Purple Things I Love: Purple Pistols

Welcome back to Austen Promises!

Here’s a link to the last post, in case you missed it. 🙂

Today’s purple post is brought to you by the following excerpt from Darcy’s Bodie Mine:


Click to view blurb and buy links.

Over the course of the next two weeks, Will twice more took her out to eat: once at the exclusive Maison Doree Restaurant and once at the Delmonico. Each time they were together, Lizzy saw something more in Will that she liked.

The night they went to Delmonico’s, Will picked her up early, taking her for a drive around Bodie. In the Chinatown area, they saw a tiny, elderly lady bent under the weight of a large bag of laundry. As they watched her progress down the street, a group of boys from the other side of town ran past her, pushing her out of their way and causing her to drop her bag. The laundry spilled out of the top of the bag and all over the dusty wooden sidewalk. Will immediately stopped the buggy, leaping over the side to help the lady pick up the mess. Though he spoke no Chinese and she spoke no English, both his concern for her and her appreciation for his assistance were obvious to observers, including Lizzy, who had climbed down and scurried across the street to assist. Her heart swelled at the respect Will had shown the woman. Not many men would have done as he did for a woman whose nationality was looked at with contempt by so many.

Something similar happened when he took her to Maison Doree, but this time it was the respect that Will received that impressed her. It wasn’t just the staff that was deferential to him; the other patrons were, as well. More times than she could count, Will’s advice was solicited by businessmen who were also dining. He was thanked by several for investment recommendations he had given on previous occasions. To see so many who admired Will gave Lizzy a greater understanding of his character. She was discovering that there was much to like about the quiet, often too-serious, mine owner.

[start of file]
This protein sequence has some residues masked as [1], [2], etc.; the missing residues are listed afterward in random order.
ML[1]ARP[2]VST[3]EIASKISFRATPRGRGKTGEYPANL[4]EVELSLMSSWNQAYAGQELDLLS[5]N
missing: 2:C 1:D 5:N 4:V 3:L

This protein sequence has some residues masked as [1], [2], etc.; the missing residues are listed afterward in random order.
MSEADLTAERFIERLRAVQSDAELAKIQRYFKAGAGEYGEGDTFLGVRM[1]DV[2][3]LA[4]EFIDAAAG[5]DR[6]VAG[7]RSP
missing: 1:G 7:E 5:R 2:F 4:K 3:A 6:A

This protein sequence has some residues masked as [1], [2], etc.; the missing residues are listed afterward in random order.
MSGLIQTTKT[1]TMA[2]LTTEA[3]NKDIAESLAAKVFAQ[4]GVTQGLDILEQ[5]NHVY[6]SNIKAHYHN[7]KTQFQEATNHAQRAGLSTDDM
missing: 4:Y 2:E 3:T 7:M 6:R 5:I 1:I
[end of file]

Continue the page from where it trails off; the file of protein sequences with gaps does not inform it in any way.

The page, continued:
Will also dropped by the saloon several times to watch Lizzy perform. He always bought her a drink—usually coffee—and they always chatted a few minutes when she came down after a set of songs. Will never propositioned her like the other men did who came to the saloon. He often stared at her and scowled at the men who approached her, but she no longer wondered why he looked at her so intently and so often, and she was amused by the jealousy he appeared to be displaying.

The other girls began to give Lizzy a hard time about her suitor, teasing that she took in stride, always finding a way to pick on them in return.

In truth, Lizzy had not felt as wanted as she had since she met Will Darcy. Their conversations, both at supper and at the saloon, were as varied as the winds howling around the mountain tops. They discussed books, the theater, current events, and history. No topic was off limits. The more time she spent with the man, the better she liked him.

Will was equally enamored. Lizzy was uniformly cheerful, and had an ability to fend off unwanted attention that he greatly admired. While he was fighting the impulse to rip the arms off the miners who flirted with her at the saloon, Lizzy was brushing them off with skill and tact. She never let on that any of them really bothered her. If one didn’t know that she disliked the attention, they would simply call her friendly but a little standoffish at times and leave it at that. Lizzy was witty and kind, and, he discovered, generous with a soft heart. He witnessed her give most of her pay to another girl at the saloon who was down on her luck, and he drove her to another woman’s house to deliver medicine for a sick child. He also learned that Lizzy had no intentions of working in a saloon the rest of her life.

“I have ordered a sewing machine. It was an expensive purchase, but I believe I can make that money back rather quickly. I’ve looked around, and while there are several laundries and places in Chinatown that do alterations and other sewing, there are few in the other areas of town. I’ve already begun taking in some small jobs—hemming a skirt here or remaking a gown there—but I should like to do more. I believe I could support myself once I have the machine, and a steady stream of clients.”